When we cut negative we did not do a DI, but I did one two weeks ago, and they’ve made prints of it now. I was against it [because] I am a film purist. And I’m wrong. Having gone through it now, it’s incredible what you can do.

Was there anything specific that sold you on it?

We shot the movie thinking we would not do a DI. Frankly, your cinematographer has to be better because the DI corrects problems. The cinematographer on this was Joaquà­n Baca-Asay, who did a fantastic job for me. But the DI simply enables you to push the footage to another level. It’s fantastic. I will never not do a DI again.

There’s a scene where Joaquin Phoenix beats up his friend outside the club toward the end. Baca-Asay and I were not happy with the way it looked. It was so cold that night the cameras weren’t running properly. With the DI, the contrast is better. We sharpened focus, which is amazing. And I changed the color a little bit. It’s just fantastic that you can do that. And there were some issues with boom microphones. By the way, if you saw any boom mics, it’s not the fault of the movie.

It’s the projectionist [misframing the image on the screen].

But you know what they say: the projectionist has final cut. And I had seen two prints of the movie where the microphones were not in the frame, but they were fairly close, so that if a bad projectionist was doing it you’d see them. I thought, “Oh boy.” And you put a hard matte in the DI, so no idiot projectionist, no matter how bad they are, is ever going to be able to screw up your movie.

How do you feel about film [acquisition] versus digital?

Ah – now, there I’ll never give in. What if the paradigm were turned around? What if I said, “There is a product out now that has better resolution, better contrast ratio, better color, and the image is made up of dots instead of lines, which is pretty much the way your eye sees, and it’s called film.” If they were all shooting digital, everyone would be trying to now use film. It’s only a chronological issue. I’ve seen Zodiac and other digital movies and some of them look beautiful. But they look beautiful in a different way. And to my eye, there’s something humane about the photochemical process. It is really that dots thing, the random grain, that is such a thing of beauty. I’m not the only one that says this.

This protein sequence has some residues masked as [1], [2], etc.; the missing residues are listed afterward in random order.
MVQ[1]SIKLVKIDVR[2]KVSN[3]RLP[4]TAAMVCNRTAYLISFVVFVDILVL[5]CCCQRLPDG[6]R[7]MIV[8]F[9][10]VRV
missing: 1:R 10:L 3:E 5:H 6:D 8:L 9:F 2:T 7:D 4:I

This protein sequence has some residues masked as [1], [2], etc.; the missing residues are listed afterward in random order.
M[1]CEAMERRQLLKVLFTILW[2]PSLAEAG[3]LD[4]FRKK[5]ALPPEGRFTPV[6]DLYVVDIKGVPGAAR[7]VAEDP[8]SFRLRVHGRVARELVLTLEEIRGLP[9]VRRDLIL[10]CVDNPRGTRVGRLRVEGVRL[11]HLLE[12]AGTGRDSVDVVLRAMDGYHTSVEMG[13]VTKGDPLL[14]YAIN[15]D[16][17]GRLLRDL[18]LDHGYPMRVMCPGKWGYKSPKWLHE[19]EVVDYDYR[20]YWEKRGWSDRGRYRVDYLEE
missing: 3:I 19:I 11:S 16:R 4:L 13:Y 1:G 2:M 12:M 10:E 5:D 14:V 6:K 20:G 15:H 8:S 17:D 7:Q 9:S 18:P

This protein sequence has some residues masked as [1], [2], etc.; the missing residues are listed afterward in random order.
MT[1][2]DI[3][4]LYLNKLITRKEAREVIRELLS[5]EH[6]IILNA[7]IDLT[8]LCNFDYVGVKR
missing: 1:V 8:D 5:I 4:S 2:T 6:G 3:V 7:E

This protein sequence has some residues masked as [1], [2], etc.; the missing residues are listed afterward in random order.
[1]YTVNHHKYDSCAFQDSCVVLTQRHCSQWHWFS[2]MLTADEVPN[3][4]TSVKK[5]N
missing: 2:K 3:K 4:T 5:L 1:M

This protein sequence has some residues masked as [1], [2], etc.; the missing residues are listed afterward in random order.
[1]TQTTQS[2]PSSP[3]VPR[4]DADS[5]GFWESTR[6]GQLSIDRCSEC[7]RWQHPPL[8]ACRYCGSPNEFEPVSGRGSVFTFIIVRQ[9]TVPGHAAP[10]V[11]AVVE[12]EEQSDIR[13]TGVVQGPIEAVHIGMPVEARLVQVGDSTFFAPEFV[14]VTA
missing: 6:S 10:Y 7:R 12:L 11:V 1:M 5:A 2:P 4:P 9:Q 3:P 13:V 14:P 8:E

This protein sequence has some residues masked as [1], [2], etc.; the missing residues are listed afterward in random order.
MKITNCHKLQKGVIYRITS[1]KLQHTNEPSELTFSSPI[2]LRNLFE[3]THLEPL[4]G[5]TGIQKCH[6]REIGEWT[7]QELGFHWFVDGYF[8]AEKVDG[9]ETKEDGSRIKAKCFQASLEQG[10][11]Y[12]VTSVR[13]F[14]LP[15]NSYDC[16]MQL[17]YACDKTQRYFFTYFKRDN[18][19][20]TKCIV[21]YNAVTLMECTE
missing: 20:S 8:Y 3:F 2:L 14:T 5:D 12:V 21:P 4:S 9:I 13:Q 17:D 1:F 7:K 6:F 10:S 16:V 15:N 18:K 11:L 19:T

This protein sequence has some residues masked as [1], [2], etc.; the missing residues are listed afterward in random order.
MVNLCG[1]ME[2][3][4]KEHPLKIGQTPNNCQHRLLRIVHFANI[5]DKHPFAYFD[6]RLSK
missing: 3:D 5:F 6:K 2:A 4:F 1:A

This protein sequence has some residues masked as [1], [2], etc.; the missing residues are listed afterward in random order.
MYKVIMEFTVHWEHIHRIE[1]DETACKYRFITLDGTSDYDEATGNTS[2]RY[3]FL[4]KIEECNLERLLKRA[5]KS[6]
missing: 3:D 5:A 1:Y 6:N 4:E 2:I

The equivalent in painting would be if I said to you, “No more use of the fan brush.” Or, “you cannot use cadmium yellow any more. That’s it. I’m taking it away from you.” But in film it’s acceptable to say “No more black and white.” Why not? That’s a tool. Maybe digital will be great in years to come. It’s not there yet. And if it does get there, don’t take film away from me, because that’s a tool. That’s what’s upsetting about it. It’s not only an issue of aesthetics. It’s an issue of judgment. And then you have no more aesthetic choice in the matter. It’s the judgment of the corporations and the system at large that you’re not supposed to be able to shoot with this medium anymore.

I’m the guy sitting in the front row in the screening room to watch your movie because I like to be close enough to see the grain.

We love the grain. It matters. I have to say, I think that technical perfection is not attainable, but even if it were, it’s not enviable. It’s like when you look at the Van Gogh and see the thick paint that he’s put on the canvas. It’s why they’re so magical to look at in real life. The Van Gogh is not as perfectly rendered as the Renoir you see in the next room — but Van Gogh kicks Renoir’s ass. Renoir is a wonderful painter, but Van Gogh is Van Gogh. And it’s because of that extra thing, that tactile quality. Nobody thought anything of him as a painter, partly for that reason. “The guy’s glomming the paint on the canvas. What is that bullshit?” So the grain, in a way, is that. It’s part of the imperfection that makes it sing.